Coppola was able to work around these things, but more and more goes wrong. The Phillipine government, which had been renting helicopters to the production, suddenly needed the helicopters to fight a guerilla insurgency. A typhoon demolishes the set-- and then actor Martin Sheen had a heart attack. All through this, Coppola begins to unravel. He is afraid that the studio discovers that Sheen had a heart attack, it will pull the plug on the production, which is way over budget, and is rumored to be heading toward being one of the most expensive film ever made, at $20 million. Coppola frantically tries to control every aspect of the production, including any information going out about the production.

In the meantime, Coppola's life and marriage were headed toward meltdowns. Eleanor Coppola's camera is unsparing, often unflattering to her husband and amazingly frank in documenting what was going on. Watching the documentary, one is amazed that the movie finally did get made (a version that restored the cuts the studio forced on Coppola was released a few years ago) and that the Coppola's marriage survived. This movie is definitely worth a rental.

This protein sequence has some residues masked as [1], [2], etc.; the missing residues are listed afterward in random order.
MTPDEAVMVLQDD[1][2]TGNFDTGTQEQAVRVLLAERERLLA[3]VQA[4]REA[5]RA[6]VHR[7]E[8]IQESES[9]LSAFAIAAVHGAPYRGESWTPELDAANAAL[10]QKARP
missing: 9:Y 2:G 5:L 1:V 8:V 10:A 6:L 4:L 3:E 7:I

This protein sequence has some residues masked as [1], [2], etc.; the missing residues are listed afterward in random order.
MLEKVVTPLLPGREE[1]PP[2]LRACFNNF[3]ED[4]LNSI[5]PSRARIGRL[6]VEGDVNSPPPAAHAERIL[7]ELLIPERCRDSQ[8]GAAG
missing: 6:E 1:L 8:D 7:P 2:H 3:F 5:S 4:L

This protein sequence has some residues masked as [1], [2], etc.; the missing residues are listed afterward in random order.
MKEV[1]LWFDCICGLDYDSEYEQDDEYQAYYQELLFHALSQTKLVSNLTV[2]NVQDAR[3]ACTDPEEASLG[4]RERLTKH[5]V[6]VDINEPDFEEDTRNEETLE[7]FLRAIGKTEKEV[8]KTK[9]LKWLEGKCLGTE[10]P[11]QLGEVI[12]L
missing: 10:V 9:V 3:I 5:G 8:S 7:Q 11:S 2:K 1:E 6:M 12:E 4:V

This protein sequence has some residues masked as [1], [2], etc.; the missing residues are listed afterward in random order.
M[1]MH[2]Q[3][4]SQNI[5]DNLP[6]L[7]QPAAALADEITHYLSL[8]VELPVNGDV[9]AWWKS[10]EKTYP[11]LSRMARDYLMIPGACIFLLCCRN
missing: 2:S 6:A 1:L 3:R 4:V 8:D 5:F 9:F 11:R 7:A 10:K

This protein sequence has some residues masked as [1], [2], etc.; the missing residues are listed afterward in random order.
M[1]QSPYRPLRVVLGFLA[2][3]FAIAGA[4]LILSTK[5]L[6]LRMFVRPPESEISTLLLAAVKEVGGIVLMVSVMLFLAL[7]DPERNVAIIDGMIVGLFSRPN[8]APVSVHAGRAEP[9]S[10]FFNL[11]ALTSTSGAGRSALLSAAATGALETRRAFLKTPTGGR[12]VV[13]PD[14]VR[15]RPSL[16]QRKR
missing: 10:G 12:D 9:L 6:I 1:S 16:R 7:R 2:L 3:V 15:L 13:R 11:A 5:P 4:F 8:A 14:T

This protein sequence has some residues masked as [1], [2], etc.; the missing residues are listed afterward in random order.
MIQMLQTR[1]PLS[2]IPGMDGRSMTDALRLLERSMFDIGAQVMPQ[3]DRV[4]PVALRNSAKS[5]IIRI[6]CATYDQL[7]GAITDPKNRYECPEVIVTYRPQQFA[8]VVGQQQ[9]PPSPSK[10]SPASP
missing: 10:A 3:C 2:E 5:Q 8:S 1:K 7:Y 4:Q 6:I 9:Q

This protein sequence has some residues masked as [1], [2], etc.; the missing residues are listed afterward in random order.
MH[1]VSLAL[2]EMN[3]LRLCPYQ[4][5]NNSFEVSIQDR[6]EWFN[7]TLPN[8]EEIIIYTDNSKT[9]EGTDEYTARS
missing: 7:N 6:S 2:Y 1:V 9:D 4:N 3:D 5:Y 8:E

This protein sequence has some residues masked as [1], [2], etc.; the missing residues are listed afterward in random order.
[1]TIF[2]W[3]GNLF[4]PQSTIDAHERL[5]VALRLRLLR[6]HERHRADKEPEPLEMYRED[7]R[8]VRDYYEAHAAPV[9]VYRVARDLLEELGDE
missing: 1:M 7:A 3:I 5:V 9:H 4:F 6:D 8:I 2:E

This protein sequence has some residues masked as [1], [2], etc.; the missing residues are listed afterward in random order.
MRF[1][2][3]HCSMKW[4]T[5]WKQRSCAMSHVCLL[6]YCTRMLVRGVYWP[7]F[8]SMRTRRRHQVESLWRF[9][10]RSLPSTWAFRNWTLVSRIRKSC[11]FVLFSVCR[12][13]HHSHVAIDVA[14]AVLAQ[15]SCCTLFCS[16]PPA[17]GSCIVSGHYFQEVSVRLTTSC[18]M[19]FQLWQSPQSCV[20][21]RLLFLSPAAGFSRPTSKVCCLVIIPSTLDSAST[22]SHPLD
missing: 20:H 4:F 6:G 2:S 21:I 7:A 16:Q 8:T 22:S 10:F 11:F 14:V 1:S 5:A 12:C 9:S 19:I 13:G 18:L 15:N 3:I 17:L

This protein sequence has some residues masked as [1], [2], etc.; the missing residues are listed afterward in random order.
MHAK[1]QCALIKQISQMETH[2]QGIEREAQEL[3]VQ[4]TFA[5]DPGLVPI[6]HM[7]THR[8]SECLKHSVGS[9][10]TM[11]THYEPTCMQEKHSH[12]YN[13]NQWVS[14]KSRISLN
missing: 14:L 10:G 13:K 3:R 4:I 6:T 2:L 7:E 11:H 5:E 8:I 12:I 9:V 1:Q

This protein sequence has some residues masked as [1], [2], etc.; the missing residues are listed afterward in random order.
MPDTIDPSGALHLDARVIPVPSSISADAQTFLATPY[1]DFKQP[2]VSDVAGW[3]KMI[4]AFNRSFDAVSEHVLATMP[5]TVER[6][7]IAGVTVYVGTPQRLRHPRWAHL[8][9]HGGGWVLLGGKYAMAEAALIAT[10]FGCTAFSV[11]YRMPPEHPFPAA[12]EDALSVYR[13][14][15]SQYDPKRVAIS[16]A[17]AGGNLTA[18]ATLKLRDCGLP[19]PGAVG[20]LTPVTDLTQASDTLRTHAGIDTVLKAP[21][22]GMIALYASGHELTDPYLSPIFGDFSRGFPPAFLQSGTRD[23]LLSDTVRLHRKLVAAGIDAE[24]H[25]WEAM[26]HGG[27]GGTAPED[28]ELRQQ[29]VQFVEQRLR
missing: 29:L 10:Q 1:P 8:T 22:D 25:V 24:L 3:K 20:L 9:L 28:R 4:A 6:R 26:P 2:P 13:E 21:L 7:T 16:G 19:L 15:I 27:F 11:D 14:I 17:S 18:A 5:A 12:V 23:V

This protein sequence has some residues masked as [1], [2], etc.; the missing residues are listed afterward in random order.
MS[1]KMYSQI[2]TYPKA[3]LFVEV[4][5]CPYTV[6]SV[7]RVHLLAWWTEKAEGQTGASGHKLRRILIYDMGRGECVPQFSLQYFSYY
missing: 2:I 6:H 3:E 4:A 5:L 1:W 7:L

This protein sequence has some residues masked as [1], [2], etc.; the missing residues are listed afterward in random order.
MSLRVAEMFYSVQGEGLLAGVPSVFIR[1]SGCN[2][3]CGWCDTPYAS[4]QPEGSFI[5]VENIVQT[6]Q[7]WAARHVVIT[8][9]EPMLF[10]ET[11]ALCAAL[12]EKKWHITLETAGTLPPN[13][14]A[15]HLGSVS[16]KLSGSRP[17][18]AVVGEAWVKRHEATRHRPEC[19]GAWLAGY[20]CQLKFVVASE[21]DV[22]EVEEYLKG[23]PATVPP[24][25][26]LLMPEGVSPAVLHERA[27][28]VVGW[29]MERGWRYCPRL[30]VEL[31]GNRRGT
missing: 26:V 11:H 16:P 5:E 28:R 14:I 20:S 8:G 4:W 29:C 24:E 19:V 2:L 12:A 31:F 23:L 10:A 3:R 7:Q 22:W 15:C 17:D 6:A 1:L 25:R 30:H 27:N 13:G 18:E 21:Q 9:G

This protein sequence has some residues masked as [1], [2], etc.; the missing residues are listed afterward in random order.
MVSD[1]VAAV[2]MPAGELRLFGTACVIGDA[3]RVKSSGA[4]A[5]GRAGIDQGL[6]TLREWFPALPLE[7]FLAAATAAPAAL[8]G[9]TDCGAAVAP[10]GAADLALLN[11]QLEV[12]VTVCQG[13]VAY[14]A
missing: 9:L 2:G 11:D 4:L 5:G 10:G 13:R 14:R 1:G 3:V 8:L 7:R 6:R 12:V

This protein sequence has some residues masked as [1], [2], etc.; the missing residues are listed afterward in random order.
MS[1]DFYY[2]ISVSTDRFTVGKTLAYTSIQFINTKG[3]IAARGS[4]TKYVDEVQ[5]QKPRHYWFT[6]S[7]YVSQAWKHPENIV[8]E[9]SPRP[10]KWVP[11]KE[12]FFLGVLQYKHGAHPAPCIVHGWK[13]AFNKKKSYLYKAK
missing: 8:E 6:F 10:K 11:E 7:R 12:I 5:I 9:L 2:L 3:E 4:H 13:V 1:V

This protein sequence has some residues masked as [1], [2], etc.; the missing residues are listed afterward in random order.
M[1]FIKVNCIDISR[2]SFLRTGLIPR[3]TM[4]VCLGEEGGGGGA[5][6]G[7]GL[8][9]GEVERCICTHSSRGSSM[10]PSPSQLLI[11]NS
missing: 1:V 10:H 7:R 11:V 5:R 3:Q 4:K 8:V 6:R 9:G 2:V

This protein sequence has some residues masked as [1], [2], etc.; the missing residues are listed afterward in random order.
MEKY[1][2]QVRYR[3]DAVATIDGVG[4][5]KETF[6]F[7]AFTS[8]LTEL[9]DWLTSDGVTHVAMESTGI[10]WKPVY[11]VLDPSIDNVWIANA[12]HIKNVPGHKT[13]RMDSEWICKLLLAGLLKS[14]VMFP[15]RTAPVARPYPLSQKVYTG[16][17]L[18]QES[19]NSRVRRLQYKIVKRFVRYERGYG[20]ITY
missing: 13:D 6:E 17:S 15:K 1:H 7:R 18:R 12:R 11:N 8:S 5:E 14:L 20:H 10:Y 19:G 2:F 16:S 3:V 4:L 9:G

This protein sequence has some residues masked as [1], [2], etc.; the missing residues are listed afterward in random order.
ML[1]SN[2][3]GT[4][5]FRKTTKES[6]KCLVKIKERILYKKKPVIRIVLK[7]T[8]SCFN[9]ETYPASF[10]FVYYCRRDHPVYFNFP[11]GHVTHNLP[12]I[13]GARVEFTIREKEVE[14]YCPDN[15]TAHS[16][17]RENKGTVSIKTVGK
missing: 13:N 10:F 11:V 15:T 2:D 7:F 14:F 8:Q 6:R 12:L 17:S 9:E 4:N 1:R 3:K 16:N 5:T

Hot Lemon said...

holy crap. I had enuff trubble getting through Pockyclipse Now that I don't think I could handle this stuff. Fortunately, your description is good 'nuff to gimmie a good feel for th' flick.

Chris said...

Awesome! I have been waiting a long time to see this!

Monica said...

oh i'll be netflixing this if possible. the marlon brando part is way too funny. is it set up in the film as comedic or unfortunate? maybe i'm a jerk for laughing...nah

dmarks said...

hot lemon: Go to Youtube and look up "Porklips Now"...